This Veterans Day we remember a priest of the Diocese of Springfield in Illinois, Army chaplain Father Terrence Thomas Brady, who 75 years ago gave his life while ministering to his fellow soldiers. A native of Mt. Sterling who was ordained to the priesthood by Bishop James A. Griffin on April 24, 1938, Father Brady was just 30 years old when he died in World War II.
A notice sent to his fellow priests by Msgr. Michael A. Tarrent, who was chancellor for the diocese, said Father Brady was the first casualty among diocesan priests serving the Armed Forces. The heroic priest’s story was printed over several editions of the Western Catholic, which was at that time the name of the Springfield diocesan newspaper.
Just after he was ordained, Father Brady was appointed assistant at St. Francis Xavier Parish in Jerseyville. While an assistant at the parish, he took an active interest in his parishioners and served as chaplain of the Jerseyville Council of Knights of Columbus. He was spiritual advisor to some of the church groups, directed a study club, and was assistant director of the Catholic Youth Organization (CYO) of the Jacksonville deanery.
Father Brady received his commission as First Lieutenant in September 1941, a little more than two months prior to the attack on Pearl Harbor on Dec. 7 of that fateful year. At the time of he was commissioned, arrangements were made for him to remain at his parish post until the following May, when a newly-ordained priest could succeed him. However, following the entrance of the United States into war, the need for Army chaplains became so imperative that he secured a release from Bishop Griffin to expedite his entrance into service.
Father Brady left Jerseyville on Jan. 6, 1942, and reported at Camp Shelby in Mississippi, where he received his early training. At the time of his death he had been in overseas service for several months. It was July 22, 1943, during a Japanese artillery barrage that he died a hero’s death in a foxhole on New Georgia Island in the Solomon Islands. In his approximate 18 months in the service, Father Brady had instructed nearly 60 converts.
A few weeks after he was mortally wounded, details about Father Brady’s final hours were shared with the people of the Springfield diocese. This is what Father Ferdinand Evan, Army chaplain, wrote in a letter from the Solomons:
“It was approximately 4 p.m., July 22, 1943. The [Japanese], from a draw below Horseshoe Hill, opened up a heavy and concentrated bombardment of A Company’s area. After the first bombardment, a soldier was found wounded by shrapnel. Father Brady, without regard to his own safety, ran to him giving spiritual inspiration and assisted in administering first aid. As he helped to carry the litter the [Japanese] renewed their concentration of fire. Father Brady fell, severely wounded about the legs and arms. He was taken to a foxhole during a period of quiet.
“Father remained calm and showed no signs of personal interest in himself. He gave all his attention to the men in his vicinity by cautioning them to be careful and to get under cover. In the last and heaviest bombardment, Father Brady continued to pray and intercede for the lives of his men. A direct hit on the foxhole which sheltered Father and his attendants brought death to the wounded priest and one soldier, who was preparing plasma. Two others were fatally wounded and two received minor wounds.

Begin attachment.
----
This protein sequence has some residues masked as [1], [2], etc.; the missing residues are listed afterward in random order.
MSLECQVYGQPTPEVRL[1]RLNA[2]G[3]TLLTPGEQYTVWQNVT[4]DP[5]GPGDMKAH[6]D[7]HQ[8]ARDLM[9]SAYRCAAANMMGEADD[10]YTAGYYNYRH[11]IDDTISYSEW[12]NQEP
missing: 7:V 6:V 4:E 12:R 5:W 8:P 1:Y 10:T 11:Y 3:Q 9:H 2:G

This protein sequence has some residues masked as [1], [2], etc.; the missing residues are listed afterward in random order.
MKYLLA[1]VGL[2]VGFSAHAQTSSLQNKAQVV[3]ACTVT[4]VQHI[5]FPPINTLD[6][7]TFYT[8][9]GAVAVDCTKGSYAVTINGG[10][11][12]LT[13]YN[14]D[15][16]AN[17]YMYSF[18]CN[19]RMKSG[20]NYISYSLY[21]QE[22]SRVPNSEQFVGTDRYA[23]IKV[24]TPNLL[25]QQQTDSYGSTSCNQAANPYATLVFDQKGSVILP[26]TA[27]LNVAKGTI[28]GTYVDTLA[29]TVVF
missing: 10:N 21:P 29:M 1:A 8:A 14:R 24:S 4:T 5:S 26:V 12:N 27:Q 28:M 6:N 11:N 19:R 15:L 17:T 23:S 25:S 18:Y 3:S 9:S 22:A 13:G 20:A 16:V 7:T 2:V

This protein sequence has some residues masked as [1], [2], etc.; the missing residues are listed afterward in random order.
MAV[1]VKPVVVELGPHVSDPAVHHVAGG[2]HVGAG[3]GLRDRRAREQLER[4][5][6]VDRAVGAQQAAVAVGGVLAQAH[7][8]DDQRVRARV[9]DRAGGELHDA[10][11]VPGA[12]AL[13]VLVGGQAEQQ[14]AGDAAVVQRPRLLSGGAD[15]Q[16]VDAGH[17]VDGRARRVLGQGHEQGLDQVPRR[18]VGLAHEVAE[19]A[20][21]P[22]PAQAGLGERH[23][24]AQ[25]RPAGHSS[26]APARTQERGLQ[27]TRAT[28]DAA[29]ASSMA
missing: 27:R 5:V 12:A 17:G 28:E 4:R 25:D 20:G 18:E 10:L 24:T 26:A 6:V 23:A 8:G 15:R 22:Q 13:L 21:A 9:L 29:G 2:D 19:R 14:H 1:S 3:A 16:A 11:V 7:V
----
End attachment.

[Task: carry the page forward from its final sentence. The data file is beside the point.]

“Father Brady’s last words were the form of General Absolution and a prayer to God for the safety of the men in the medical detachment so that the soldiers who were wounded could receive adequate aid. … I need not tell you that Father Brady was a grand priest; that you know. I can assure you, however, that his sincerity and devotion to duty is now and will always remain a shining example to us, his brother priests in the division.”
During World Wars, burials were handled differently than they are today. For that reason, Father Brady’s remains were buried first in a small jungle plot near the battlefield and then transferred to a picturesque hilltop island cemetery. At that cemetery, Father Giles Webster, OFM, a Navy chaplain, wrote in a letter, “Father Brady was buried in the midst of his boys, as I feel sure he would have wished it. There is no dividing line of officers and enlisted men. Death has made them all equal and as one gazes upon them, he feels glad there has been no artificial separation made.”
Meanwhile in the States, on Aug. 16, 1943, a Memorial Mass was celebrated at St. Francis Xavier Church. At that Mass, Father Henry Schwener delivered the memorial address. “The offering of the Sacrifice of the Mass is the highest tribute and honor that could be paid to Father Brady,” Father Schwener said. “The same Mass that he himself had celebrated in this church, in the Army camps, and on the sands of the Solomon Islands.”
It was almost five years after he passed away that Chaplain Brady’s exhumed casketed remains finally arrived in Mt. Sterling. His remains were first presented to his two aunts, as his parents were deceased. A few days later he laid in state at St. Mary Church with a constant honor guard of the American Legion and a delegation of Knights of Columbus. He was buried following a Pontifical Solemn High Mass of Requiem that was celebrated by Bishop Griffin. Present at the Mass were well over 100 of his fellow diocesan priests, with the Army chaplains in uniform, units of the American Legion, as well as his fellow Knights.
Father Brady was laid in his final resting place in the cemetery at Mt. Sterling. Fittingly, it was just a few days after Independence Day in 1948.
Editor’s note: Language used in quotes was common vernacular of the World War II era. Thanks to the Archives Office for providing historical information.